Ensconced between Spain and France in the eastern portion of the Pyrenees mountains, Andorra is a tiny nation rich in history and culture that has drawn many foreigners to its picturesque valleys in search of easy, healthy living, as well as a preferable tax rate.
With the second highest life expectancy in the world according to recent statistics released by the US Census Bureau, Andorra’s native population are vastly outnumbered in their own country, with roughly 65% of inhabitants being of foreign extraction—primarily French, Spanish, and Portuguese. Though Catalan is the official language of the country, it is common to hear the languages of the three aforementioned countries, as well as English, spoken.
Given its currently thriving tourist industry, Andorra has done a complete 180 in the last one hundred years, going from an isolated backwater to an incredibly popular destination full of opportunities. Mountain biking and skiing are the two primary tourist activities in the country, though, given the very low sales tax, lots of people stop in just to get good deals on items that would be much more costly at home, like perfumes and other luxury items.
Andorra’s history dates back to the 13th century when Charlemagne set up the principality as one of the buffer zones to defend France from the possibility of invasion from the moors that were occupying Spain at the time. Its borders have remained the same ever since, and the country has been spared a lot of the turmoil that most of the rest of Europe went through over the many subsequent centuries. The result is a much more laid back culture than exists in either of its two neighbors, or just about any other part of Europe for that matter.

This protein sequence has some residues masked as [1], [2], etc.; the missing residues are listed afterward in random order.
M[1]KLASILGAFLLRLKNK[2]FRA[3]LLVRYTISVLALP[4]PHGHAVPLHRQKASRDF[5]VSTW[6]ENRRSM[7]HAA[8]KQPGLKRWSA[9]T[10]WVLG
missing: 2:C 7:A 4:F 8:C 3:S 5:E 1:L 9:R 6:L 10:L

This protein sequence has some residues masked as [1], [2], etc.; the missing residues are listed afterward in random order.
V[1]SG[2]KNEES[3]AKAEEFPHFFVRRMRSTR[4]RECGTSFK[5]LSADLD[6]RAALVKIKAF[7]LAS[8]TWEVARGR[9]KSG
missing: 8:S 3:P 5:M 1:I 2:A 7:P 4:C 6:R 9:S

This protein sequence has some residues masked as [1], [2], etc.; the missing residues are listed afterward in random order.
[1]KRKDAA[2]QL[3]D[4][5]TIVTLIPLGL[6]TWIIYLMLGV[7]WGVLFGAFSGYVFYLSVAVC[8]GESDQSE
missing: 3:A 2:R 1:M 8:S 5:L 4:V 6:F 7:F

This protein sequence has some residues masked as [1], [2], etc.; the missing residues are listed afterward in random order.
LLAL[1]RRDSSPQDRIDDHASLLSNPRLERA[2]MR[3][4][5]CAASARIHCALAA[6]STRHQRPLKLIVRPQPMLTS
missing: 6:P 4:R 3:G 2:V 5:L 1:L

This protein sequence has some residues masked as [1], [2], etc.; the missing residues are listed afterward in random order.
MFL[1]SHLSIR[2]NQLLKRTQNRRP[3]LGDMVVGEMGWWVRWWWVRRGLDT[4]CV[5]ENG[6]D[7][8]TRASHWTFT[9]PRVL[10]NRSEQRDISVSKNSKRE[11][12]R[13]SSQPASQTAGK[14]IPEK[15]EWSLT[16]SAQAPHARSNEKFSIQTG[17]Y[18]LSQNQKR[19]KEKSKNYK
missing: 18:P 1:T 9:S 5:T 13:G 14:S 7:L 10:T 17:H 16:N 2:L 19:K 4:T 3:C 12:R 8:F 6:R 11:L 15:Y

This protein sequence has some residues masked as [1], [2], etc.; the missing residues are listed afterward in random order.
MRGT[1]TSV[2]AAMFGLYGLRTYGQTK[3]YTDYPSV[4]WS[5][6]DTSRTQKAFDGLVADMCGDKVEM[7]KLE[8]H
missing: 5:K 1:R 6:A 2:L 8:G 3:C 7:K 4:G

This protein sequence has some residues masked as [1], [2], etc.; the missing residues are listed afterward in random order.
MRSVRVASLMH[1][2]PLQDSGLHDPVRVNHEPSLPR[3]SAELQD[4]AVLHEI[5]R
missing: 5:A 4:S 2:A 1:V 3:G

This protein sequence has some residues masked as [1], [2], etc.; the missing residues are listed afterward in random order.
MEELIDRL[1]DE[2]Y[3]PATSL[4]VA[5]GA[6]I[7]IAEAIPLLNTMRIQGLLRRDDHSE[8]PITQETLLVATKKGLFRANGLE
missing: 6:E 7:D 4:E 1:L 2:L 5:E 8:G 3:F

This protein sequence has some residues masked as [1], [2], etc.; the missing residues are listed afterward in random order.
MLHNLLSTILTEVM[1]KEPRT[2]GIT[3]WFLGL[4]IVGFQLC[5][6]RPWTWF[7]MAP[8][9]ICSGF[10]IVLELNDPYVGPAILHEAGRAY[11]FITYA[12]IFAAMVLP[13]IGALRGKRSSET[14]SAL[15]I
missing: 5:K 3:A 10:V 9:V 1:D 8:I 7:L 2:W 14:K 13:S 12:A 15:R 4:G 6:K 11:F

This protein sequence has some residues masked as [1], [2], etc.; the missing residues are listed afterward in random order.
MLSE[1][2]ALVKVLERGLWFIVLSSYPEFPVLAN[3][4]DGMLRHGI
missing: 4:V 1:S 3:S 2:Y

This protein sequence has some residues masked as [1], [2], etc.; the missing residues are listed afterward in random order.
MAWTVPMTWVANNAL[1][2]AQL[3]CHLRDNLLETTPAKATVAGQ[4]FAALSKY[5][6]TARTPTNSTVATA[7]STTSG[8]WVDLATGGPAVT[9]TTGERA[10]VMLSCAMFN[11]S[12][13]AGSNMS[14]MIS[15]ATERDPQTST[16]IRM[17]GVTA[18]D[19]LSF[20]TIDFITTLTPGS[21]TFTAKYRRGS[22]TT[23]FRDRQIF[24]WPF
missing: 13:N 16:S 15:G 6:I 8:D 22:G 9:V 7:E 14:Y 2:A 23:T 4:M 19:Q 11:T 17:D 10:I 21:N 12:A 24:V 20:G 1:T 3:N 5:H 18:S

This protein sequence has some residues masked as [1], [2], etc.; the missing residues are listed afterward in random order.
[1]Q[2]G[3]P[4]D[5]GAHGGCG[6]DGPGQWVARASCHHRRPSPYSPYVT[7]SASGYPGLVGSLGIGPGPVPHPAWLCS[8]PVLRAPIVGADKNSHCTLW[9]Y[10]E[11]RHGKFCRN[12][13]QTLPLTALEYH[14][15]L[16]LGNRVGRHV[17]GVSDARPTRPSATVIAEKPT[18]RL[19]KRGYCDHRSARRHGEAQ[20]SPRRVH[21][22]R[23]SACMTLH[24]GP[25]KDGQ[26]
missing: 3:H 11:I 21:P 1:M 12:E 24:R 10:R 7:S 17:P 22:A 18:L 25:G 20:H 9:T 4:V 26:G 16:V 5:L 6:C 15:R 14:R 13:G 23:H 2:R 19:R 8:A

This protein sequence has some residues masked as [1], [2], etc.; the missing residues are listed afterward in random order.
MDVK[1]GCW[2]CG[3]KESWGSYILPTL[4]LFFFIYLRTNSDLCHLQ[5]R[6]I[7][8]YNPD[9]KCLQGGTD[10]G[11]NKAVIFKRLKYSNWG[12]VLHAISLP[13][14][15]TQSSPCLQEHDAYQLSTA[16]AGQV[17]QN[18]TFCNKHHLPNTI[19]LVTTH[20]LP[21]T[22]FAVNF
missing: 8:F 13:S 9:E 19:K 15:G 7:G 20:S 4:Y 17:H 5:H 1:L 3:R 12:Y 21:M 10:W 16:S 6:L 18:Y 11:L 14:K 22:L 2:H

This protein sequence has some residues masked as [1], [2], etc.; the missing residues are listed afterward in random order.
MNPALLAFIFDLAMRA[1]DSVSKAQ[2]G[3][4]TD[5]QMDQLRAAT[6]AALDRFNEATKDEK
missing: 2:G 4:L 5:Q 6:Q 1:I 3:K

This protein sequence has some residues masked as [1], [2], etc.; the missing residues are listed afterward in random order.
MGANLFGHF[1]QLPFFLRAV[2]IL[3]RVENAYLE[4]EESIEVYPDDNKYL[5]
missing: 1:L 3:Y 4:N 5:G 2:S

The economy is very strong, and is dominated by the tourism industry, which represents about 80% of the nation’s GDP. The banking sector is also quite strong, given the lax tax atmosphere imposed by the national government. The currency is the Euro, which lends a strong degree of fortitude to financial activity in the country.
A lot of retirees move to Andorra because of the lack of an income tax and the healthy lifestyle that prevails: the culinary tradition is fairly Mediterranean, but meat consumption—especially lamb—is more prevalent than elsewhere. This and the beautiful surroundings, and the peaceful demeanor of the locals, make for a serene stay, whether it’s for a few weeks, months, or the rest of your days.